Today's election is the most image-driven in our nation's history, if not the world's. Pictures from every campaign rally, public appearance, and doughnut-dispersal have been tweeted, blogged, and examined for clues on what each candidate stands for. Meanwhile, both Michelle Obama and Ann Romney have been out in full force to support their husbands' campaigns, and their presence has been felt to a degree unprecedented by previous first ladies and those who hope to become one.
Few, if any, Americans will vote based on what Ann or Michelle wears. However, both women's public images are vastly important to their husbands' campaigns. Both of them have made dozens of appearances on behalf of their husbands; Ann has been particularly visible in the last 30 days, working persistently to reverse Mitt's lagging appeal to female voters.
Newsweek's Robin Givhan wrote yesterday that the media's parsing of Michelle's wardrobe has become tiresome. And indeed it has — as Givhan points out, not every brooch and J.Crew dress that Michelle trots out is pregnant with meaning. The first lady has bigger fish to fry than sending cryptic messages through her choice in skirt color. But it would be wrong to suggest that her sartorial choices are insignificant, and the same applies to Ann. Both women and their respective camps know the importance of public image, and how they choose to dress is in clear alignment with what they seek to project.
As Ann and Michelle have barreled through the final 30 days of the campaign, they've each avoided taking chances with their outfits, sticking close to what they (and the public) know. This surely has almost as much to do with their nonstop travel schedules as it does with keeping their campaign messages consistent. Both have repeated designers and garments. Both must be exhausted and don't have time to quibble over what to wear.
For her own part, Ann has stayed loyal to her two favorite designers, Alfred Fiandaca and Oscar de la Renta — both of whom have dressed female political figures on either side of the aisle — and has bundled up in a red Patagonia jacket in colder climates. She has continued to dress more conservatively than Michelle, opting to cover up her arms at all times. She's also erred on the more informal side, sometimes just wearing black pants and a button-down-and-blazer combination. This choice is perhaps a combination of her personal preferences — she's never been a fashion plate and defines herself as a stay-at-home mom — and the need to portray Mitt's identity as frugal and humble despite his tremendous wealth.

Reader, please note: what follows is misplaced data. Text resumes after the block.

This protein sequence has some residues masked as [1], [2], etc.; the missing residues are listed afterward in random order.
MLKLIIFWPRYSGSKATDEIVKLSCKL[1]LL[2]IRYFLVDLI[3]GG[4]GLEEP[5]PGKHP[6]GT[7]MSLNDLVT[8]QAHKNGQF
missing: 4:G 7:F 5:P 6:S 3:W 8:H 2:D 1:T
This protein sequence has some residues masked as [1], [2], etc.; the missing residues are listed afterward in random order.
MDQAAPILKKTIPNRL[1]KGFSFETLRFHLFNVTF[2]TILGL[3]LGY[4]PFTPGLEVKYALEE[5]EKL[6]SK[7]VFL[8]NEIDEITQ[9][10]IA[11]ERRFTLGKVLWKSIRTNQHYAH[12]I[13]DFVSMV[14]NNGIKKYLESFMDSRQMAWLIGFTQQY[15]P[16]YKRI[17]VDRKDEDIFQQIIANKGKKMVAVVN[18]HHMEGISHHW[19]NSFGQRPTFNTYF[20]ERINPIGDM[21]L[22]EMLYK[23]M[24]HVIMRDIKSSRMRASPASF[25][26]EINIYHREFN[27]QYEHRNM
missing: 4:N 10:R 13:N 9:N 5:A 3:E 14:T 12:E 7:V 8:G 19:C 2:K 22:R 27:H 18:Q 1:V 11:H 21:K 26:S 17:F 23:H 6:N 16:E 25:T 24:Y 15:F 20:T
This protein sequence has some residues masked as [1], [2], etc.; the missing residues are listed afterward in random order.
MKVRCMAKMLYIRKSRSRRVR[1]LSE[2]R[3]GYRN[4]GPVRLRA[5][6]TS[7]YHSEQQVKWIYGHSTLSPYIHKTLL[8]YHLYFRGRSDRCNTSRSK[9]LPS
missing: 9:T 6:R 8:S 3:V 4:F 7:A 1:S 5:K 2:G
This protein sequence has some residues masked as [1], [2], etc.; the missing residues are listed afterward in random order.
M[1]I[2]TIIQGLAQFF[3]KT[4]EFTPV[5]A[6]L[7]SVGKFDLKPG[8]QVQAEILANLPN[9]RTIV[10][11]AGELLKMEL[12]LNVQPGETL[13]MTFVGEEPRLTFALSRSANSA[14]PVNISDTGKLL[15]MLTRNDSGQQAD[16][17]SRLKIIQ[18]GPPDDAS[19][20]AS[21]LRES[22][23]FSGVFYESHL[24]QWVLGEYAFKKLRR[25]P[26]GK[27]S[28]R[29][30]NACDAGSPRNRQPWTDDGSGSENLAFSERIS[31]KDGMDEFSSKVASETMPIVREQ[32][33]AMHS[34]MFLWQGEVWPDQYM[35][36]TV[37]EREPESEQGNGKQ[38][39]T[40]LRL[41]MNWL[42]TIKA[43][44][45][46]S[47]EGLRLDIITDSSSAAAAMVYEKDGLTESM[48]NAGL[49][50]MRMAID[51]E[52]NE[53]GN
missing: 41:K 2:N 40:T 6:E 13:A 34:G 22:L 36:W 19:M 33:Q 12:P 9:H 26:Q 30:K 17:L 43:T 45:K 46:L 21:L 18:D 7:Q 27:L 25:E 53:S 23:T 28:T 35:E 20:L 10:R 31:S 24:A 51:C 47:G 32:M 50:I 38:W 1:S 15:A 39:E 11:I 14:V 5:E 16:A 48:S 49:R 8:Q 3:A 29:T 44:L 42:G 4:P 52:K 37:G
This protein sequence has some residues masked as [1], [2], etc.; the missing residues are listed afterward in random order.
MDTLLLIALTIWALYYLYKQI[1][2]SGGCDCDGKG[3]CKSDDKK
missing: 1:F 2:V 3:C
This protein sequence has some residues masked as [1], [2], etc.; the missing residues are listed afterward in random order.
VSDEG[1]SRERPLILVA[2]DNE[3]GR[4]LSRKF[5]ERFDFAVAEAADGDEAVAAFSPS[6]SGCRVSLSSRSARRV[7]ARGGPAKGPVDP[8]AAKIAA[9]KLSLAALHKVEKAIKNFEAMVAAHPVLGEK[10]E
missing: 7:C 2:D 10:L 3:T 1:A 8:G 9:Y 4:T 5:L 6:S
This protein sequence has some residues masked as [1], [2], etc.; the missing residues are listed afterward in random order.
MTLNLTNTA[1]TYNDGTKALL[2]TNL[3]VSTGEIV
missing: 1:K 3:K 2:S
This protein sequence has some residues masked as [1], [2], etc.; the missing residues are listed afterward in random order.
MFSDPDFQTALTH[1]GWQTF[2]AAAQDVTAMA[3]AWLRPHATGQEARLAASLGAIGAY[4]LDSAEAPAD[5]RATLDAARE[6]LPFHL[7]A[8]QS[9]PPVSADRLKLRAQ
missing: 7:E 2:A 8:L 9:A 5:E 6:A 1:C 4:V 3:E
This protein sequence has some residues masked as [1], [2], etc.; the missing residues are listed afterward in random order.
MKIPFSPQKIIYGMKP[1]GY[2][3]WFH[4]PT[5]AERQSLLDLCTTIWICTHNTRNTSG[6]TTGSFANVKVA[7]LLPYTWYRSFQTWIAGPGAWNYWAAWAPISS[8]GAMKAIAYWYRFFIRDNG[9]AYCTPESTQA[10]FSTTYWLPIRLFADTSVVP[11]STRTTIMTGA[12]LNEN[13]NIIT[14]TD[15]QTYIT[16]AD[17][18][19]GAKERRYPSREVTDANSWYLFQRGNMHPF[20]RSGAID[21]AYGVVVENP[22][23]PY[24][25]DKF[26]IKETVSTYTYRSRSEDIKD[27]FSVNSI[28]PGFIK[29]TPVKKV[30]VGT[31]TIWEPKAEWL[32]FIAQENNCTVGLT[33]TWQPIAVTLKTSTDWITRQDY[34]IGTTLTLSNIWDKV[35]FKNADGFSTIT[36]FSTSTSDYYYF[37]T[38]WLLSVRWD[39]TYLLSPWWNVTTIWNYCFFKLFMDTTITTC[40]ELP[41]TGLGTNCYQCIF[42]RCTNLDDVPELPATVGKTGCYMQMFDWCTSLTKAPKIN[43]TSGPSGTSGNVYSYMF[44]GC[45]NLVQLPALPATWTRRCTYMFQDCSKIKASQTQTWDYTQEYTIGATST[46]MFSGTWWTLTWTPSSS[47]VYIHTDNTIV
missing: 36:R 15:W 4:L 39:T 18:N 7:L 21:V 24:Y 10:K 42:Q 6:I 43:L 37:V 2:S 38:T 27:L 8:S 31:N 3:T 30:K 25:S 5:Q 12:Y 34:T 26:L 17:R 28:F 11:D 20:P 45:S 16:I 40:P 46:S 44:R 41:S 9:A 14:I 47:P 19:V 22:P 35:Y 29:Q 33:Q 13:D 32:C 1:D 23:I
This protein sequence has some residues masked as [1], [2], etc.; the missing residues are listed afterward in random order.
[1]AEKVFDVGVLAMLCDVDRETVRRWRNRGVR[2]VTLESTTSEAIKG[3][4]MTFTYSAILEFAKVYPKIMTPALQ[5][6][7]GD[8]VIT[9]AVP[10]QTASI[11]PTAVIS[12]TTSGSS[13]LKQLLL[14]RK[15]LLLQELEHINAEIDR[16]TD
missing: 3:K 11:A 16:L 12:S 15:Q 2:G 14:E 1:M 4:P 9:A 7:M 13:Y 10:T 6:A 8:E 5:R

Meanwhile, Michelle has continued to champion the many American designers who, along with much of the fashion world, support her husband. While she hasn't made any flashy choices — this isn't the time to make headlines with her outfits — she's stuck with industry darlings like Jason Wu, Prabal Gurung, and L'Wren Scott, mixing in perennial favorites like Michael Kors and Rachel Roy. As Givhan states in her aforementioned piece, Michelle's sartorial choices can "convey significant messages about economics, female power, and the potency of the creative spirit," but alternatively, sometimes they're just pretty dresses and nothing more. Of course this is true. But her image as a modern woman is an immeasurably important factor in her husband's campaign, and her fashion choices remain an integral part of that picture.
Both Ann and Michelle represent leaders who hope to be great examples — ideals, even — for Americans, female and male. Click through our slideshow to see how they've packaged themselves, clothes-wise, in their respective public appearances over the past 30 days. After today, we'll be seeing a lot less of one of them.